There’s nothing quite like a classic hamburger. It’s a no-fuss recipe, yet so delicious. Cooked ground meat, a fluffy bun that is toasted on the outside with some mayonnaise and ketchup-- now that’s a winning meal and an easy recipe to follow…
The hamburger is enjoyed around the world. There are many variations on the traditional recipe-- from Italian inspired to Asian inspired and many more takes on this beloved main dish. So many that you could try a new one every week.
Most burger cooking experts use ground chuck with at least 20 percent fat. Often, if you see meat labeled “hamburger meat” in the grocery store, that meat is likely to contain more fat than meat labeled “ground beef” but you should ask the butcher in order to be sure.
Ground meat is typically very affordable, which makes it a great option for feeding a large crowd or if you’re on a budget. Also, ground meat contains plenty of protein, iron and B vitamins.
Burger recipes differ from region to region in America. In some regions the standard burger is deep fried, in others, it’s steamed, and yet in other regions, it’s always cooked over an open flame. Depending on the region, different cuts of beef may be used as well as different types of cheeses. The hamburger is so beloved that there is even a special day to celebrate it. May 28 is known as National Hamburger Day. The date kicks off grilling season by honoring this backyard barbecue favorite. Not only do people love hamburgers, but
Origins of the Hamburger
There is debate over when, where and how the hamburger was invented. But the most common story we hear is that it originally came from Hamburg, Germany.
Ground meat has been served since before medieval times, but it was often served uncooked. When ground meat arrived in Hamburg, Germany around the early eighteenth century, chefs cooked the meat in a patty form and served it without a bun. This became known as the “Hamburg steak.” As immigrants came to America, the Hamburg steak increased in popularity. Eventually, in 1904 at the World's Fair in St. Louis, a food vendor from Texas sold the Hamburg Steak sandwiched between two pieces of bread and the hamburger we know and love today was born. The hamburger sandwich became even more popular when large chains like McDonald's and Burger King began selling them to the masses.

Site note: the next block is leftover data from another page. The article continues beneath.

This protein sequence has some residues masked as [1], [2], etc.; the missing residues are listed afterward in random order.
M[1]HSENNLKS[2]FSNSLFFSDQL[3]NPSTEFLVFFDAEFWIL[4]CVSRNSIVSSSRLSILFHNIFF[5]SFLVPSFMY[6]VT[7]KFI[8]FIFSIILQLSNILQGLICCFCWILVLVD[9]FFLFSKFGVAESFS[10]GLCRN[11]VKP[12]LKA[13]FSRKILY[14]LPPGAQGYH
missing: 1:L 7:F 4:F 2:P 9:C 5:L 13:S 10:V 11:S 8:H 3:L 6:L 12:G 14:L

Bison and Other Ground Meats
Bison and lamb burgers have been increasingly popping up in grocery stores’ freezer sections as well as restaurant menus.
Bison burgers are made from the meat of the American bison. The meat is known for having less fat than hamburger meat while still being packed with flavor. You don’t need to add much to the meat to make it flavorful. Just season well and pop onto the grill or greased fry pan.
Ground lamb has a distinct flavor and is a nice change from the everyday burger. It is often sold frozen and pre-shaped, so if you want to make your own patties, you’ll need to find a cut of lamb you’d like to use for burgers and ask your local butcher to put it through the meat grinder. Lamb burgers are great topped with tzatziki or mint chutney.
Hamburger Meat Substitutions